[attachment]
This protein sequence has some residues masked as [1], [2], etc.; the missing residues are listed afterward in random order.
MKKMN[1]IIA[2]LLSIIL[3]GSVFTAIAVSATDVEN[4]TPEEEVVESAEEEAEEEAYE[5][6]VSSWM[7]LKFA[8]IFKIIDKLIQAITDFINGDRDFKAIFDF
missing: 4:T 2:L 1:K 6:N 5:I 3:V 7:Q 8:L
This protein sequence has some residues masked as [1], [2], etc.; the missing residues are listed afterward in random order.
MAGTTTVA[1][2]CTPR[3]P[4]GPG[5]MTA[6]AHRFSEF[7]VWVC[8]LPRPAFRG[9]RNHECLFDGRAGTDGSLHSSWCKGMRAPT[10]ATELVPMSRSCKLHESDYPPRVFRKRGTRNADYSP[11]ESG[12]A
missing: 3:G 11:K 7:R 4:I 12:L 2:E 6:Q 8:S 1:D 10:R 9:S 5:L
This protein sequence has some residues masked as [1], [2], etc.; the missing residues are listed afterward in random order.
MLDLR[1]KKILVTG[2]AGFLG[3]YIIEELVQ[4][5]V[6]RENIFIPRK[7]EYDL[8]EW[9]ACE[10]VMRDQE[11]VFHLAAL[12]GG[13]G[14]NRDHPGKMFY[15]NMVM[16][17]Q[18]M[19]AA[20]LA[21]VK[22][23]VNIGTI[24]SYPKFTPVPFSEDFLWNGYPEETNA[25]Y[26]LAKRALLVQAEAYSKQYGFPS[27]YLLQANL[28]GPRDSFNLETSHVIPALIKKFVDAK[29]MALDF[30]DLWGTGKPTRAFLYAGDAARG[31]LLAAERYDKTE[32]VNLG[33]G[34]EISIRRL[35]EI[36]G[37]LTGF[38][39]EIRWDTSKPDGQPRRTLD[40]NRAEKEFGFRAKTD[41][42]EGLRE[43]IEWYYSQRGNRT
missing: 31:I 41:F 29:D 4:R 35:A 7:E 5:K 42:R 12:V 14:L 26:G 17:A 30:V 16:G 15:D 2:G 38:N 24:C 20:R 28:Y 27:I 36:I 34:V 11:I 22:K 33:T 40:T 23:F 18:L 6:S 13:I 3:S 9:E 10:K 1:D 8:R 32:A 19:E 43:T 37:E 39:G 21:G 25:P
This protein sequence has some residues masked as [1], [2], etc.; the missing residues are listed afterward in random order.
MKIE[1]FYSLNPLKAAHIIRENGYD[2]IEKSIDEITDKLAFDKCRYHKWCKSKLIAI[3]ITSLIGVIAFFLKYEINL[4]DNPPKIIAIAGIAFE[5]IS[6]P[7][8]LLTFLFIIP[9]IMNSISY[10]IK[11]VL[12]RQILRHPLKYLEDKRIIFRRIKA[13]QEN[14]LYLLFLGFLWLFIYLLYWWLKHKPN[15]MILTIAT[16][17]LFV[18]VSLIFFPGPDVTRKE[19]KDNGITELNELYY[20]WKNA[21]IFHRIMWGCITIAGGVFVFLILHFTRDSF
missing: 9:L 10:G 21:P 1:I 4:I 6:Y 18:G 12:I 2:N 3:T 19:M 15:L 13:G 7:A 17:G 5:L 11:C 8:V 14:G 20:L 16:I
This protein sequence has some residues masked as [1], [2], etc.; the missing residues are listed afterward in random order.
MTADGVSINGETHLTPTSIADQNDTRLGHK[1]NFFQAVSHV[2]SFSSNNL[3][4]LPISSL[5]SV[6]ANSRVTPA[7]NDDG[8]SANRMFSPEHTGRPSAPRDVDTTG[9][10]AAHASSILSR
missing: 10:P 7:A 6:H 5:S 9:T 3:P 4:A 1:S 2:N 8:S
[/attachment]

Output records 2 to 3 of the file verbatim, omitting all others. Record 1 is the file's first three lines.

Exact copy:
This protein sequence has some residues masked as [1], [2], etc.; the missing residues are listed afterward in random order.
MAGTTTVA[1][2]CTPR[3]P[4]GPG[5]MTA[6]AHRFSEF[7]VWVC[8]LPRPAFRG[9]RNHECLFDGRAGTDGSLHSSWCKGMRAPT[10]ATELVPMSRSCKLHESDYPPRVFRKRGTRNADYSP[11]ESG[12]A
missing: 3:G 11:K 7:R 4:I 12:L 2:E 6:Q 8:S 1:D 10:R 9:S 5:L
This protein sequence has some residues masked as [1], [2], etc.; the missing residues are listed afterward in random order.
MLDLR[1]KKILVTG[2]AGFLG[3]YIIEELVQ[4][5]V[6]RENIFIPRK[7]EYDL[8]EW[9]ACE[10]VMRDQE[11]VFHLAAL[12]GG[13]G[14]NRDHPGKMFY[15]NMVM[16][17]Q[18]M[19]AA[20]LA[21]VK[22][23]VNIGTI[24]SYPKFTPVPFSEDFLWNGYPEETNA[25]Y[26]LAKRALLVQAEAYSKQYGFPS[27]YLLQANL[28]GPRDSFNLETSHVIPALIKKFVDAK[29]MALDF[30]DLWGTGKPTRAFLYAGDAARG[31]LLAAERYDKTE[32]VNLG[33]G[34]EISIRRL[35]EI[36]G[37]LTGF[38][39]EIRWDTSKPDGQPRRTLD[40]NRAEKEFGFRAKTD[41][42]EGLRE[43]IEWYYSQRGNRT
missing: 31:I 41:F 29:D 4:R 35:A 7:E 5:K 42:R 12:V 14:L 26:G 17:A 30:V 16:G 15:D 2:G 38:N 24:C 20:R 28:Y 27:I 36:I 34:V 11:I 22:K 33:T 40:T 23:F 18:L 6:S 13:I 3:S 9:E 10:K 1:D 8:R 32:A 19:E 43:T 37:E 39:G 21:G 25:P